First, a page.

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The Daily Beast has a story about how a US District Court has essentially ruled - by tossing out a class action suit accusing MillerCoors of deceiving consumers by calling its Blue Moon brand a "craft beer" - that any beer can call itself a "craft beer."

The problem, according to the judge, is that there is no legal, binding definition for the term. The issue of differentiation has become more significant as smaller breweries nibble away at the market shares owned by the big brewers, which in some cases seem to be getting even bigger through consolidation.

"This conflict has been long brewing (sorry), as a growing number of small brewers try to distinguish their product from the nameless (and arguably tasteless) products of larger companies," the Daily Beast writes. “'Craft' was supposed to be the term of endearment, as well as a piece of jargon (like Champagne or 'bottled in bond') that set certain standards of production quality and rarity—standards the big guys have no interest in pursuing if they can avoid it."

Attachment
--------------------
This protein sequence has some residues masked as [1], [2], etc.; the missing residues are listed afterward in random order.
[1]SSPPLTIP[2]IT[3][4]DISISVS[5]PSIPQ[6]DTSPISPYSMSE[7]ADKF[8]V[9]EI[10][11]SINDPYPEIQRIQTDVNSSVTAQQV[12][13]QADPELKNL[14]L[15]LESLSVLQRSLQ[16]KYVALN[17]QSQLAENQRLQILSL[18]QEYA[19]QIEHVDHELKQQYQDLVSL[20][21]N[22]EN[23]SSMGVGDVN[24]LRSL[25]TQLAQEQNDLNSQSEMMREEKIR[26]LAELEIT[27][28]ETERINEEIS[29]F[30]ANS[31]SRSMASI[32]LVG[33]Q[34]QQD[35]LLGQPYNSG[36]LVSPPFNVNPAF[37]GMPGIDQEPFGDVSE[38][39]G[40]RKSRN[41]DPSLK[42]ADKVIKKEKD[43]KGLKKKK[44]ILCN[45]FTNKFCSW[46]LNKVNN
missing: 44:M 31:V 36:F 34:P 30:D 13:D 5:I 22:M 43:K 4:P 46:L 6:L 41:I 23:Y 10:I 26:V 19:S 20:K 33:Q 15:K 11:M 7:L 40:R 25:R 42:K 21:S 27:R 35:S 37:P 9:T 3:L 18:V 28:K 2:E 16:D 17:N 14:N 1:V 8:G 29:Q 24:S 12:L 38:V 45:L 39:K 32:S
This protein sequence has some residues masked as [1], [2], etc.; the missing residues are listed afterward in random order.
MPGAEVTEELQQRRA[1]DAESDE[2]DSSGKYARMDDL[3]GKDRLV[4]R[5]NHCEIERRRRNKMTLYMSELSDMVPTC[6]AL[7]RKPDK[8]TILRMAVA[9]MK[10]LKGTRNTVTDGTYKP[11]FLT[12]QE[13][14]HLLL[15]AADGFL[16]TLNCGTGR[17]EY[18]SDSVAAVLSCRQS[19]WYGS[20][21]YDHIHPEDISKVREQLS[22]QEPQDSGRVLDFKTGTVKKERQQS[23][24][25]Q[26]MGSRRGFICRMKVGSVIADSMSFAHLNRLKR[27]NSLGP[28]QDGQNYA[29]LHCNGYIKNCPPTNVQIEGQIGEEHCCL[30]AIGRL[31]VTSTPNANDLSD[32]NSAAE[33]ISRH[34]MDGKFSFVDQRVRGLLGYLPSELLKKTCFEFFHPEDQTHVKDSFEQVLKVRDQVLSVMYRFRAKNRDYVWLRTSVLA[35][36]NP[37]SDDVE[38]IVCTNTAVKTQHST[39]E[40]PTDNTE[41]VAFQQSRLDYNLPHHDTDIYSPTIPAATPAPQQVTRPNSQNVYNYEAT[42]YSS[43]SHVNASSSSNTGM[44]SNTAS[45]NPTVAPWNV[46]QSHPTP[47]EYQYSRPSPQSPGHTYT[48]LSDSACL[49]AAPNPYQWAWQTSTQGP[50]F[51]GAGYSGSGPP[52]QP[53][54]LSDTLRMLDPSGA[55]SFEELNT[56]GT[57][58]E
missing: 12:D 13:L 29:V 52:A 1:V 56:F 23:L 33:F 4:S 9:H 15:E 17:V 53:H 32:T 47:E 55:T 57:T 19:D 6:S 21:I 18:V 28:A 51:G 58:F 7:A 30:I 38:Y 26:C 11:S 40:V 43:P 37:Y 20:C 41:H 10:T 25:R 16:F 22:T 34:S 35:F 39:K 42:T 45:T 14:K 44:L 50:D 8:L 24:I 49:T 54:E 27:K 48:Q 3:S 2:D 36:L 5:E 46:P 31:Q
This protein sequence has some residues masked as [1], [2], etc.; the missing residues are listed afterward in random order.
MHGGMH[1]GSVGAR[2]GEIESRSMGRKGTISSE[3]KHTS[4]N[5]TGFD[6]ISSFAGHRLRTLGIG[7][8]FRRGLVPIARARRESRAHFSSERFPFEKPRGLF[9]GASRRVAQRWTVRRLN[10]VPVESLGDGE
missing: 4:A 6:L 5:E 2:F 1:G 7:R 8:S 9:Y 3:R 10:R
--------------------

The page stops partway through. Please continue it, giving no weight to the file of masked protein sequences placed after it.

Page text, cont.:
KC's View:
I guess I would tend to agree that maybe we need a legal definition of what "craft beer" means, though I'm not sure who would impose that definition and make it legally binding.

That said, I think that for the most part, beer drinkers have a pretty good BS detector for this stuff. They know the difference between a craft beer and a mass produced beer. And I think most people know when companies are being disingenuous ... and will penalize those that cross the line.

However ... I also think that if this trend means that more big beer companies try to diversify and create boutiques that make better beer, that probably is a good thing.